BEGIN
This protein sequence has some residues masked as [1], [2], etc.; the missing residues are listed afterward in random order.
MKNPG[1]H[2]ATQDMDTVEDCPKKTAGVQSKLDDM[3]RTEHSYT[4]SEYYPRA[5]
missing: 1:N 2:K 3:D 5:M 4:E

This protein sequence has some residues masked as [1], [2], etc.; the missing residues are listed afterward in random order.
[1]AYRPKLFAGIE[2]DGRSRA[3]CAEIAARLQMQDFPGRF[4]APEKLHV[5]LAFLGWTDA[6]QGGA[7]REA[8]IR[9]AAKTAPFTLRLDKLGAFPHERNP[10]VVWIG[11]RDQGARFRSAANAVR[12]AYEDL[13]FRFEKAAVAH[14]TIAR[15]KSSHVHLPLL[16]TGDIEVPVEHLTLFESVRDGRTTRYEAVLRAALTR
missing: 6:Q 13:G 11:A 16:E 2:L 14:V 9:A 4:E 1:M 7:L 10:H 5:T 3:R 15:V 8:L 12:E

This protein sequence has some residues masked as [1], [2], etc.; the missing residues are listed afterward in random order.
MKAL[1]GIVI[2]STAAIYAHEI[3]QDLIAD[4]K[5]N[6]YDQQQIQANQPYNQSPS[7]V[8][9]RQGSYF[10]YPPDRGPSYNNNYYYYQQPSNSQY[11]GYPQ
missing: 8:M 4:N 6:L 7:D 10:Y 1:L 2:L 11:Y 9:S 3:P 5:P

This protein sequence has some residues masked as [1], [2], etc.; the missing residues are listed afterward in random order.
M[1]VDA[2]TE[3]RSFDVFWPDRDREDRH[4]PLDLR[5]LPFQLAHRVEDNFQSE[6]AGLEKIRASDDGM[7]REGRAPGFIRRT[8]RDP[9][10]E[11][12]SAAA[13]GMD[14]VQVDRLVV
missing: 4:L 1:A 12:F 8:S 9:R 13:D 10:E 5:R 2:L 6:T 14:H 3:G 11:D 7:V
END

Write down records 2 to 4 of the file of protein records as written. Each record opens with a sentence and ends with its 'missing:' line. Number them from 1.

This protein sequence has some residues masked as [1], [2], etc.; the missing residues are listed afterward in random order.
[1]AYRPKLFAGIE[2]DGRSRA[3]CAEIAARLQMQDFPGRF[4]APEKLHV[5]LAFLGWTDA[6]QGGA[7]REA[8]IR[9]AAKTAPFTLRLDKLGAFPHERNP[10]VVWIG[11]RDQGARFRSAANAVR[12]AYEDL[13]FRFEKAAVAH[14]TIAR[15]KSSHVHLPLL[16]TGDIEVPVEHLTLFESVRDGRTTRYEAVLRAALTR
missing: 6:Q 13:G 11:A 16:E 2:L 14:V 9:A 4:E 1:M 7:L 10:H 5:T 3:R 15:V 8:L 12:E

This protein sequence has some residues masked as [1], [2], etc.; the missing residues are listed afterward in random order.
MKAL[1]GIVI[2]STAAIYAHEI[3]QDLIAD[4]K[5]N[6]YDQQQIQANQPYNQSPS[7]V[8][9]RQGSYF[10]YPPDRGPSYNNNYYYYQQPSNSQY[11]GYPQ
missing: 8:M 4:N 6:L 7:D 10:Y 1:L 2:L 11:Y 9:S 3:P 5:P

This protein sequence has some residues masked as [1], [2], etc.; the missing residues are listed afterward in random order.
M[1]VDA[2]TE[3]RSFDVFWPDRDREDRH[4]PLDLR[5]LPFQLAHRVEDNFQSE[6]AGLEKIRASDDGM[7]REGRAPGFIRRT[8]RDP[9][10]E[11][12]SAAA[13]GMD[14]VQVDRLVV
missing: 4:L 1:A 12:F 8:S 9:R 13:D 10:E 5:R 2:L 6:T 14:H 3:G 11:D 7:V